Posts tagged with drm

Hiding secrets behind the law – DRM, AACS and the 16-byte key

It surprises and annoys me when I hear of individuals or companies trying to use the law to hide secrets. Surprise at the sheer stupidity and annoyance that tax payers money is used in the process.

The latest secret under suppression is a short 16-byte key which locks away the content on HD-DVD discs that only licensed software and hardware can play it back and prevent you from making copies.

This type of protection used to be called copy-protection but these days it goes under the equally unpopular name of “Digital Rights Management (DRM)”. It enforce the copyright holders rights whilst denying you yours and does it in such a way that in some countries re-asserting your legal rights means you end up breaking others.

The AACS Licensing Authority believe they can now protect by law what they failed to protect using technology. This is particularly amusing because their predecessor, the DVD-CCA, failed on both counts when the encryption on DVD was broken in 1999 by an enterprising trio. Apple gets it and is going down the DRM-free route and not treating their customers like criminals.

Basing an entire business model on keeping a sequence of characters secret defies belief and thinking you can wipe the secret off the face of the internet once it’s out is laughable especially when you consider the infinite number of ways you could represent it. The AACS are at it anyway with take down notices to the likes of Digg and others. Amusingly the take down notice itself includes the ‘magic key’.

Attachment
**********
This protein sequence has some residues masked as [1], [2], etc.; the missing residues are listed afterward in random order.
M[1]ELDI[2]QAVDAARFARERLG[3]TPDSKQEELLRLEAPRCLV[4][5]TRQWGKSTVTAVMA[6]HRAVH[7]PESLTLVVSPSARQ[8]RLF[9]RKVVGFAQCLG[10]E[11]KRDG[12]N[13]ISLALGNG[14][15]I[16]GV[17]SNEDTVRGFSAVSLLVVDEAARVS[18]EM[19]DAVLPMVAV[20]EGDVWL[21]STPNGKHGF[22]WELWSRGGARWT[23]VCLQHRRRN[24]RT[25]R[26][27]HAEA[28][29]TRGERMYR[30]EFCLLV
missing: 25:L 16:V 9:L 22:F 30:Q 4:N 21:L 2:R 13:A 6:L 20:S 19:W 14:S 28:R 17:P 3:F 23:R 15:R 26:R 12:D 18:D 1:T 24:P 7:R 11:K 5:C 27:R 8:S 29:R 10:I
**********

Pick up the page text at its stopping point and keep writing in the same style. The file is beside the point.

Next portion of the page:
Alternative 16-byte sequence where each byte is an offset on the previous one is “09 F0 18 F1 9B D7 6F 78 7D 69 15 6F 9E F3 32 38” which if run through the following program yields a certain magic key.

class Program {
  static void Main(string[] argv) {
    byte b = 0;
    string key = string.Empty;
    foreach(string a in argv) {
      b += byte.Parse(a, System.Globalization.NumberStyles.HexNumber);
      key += string.Format("{0:x2} ", b);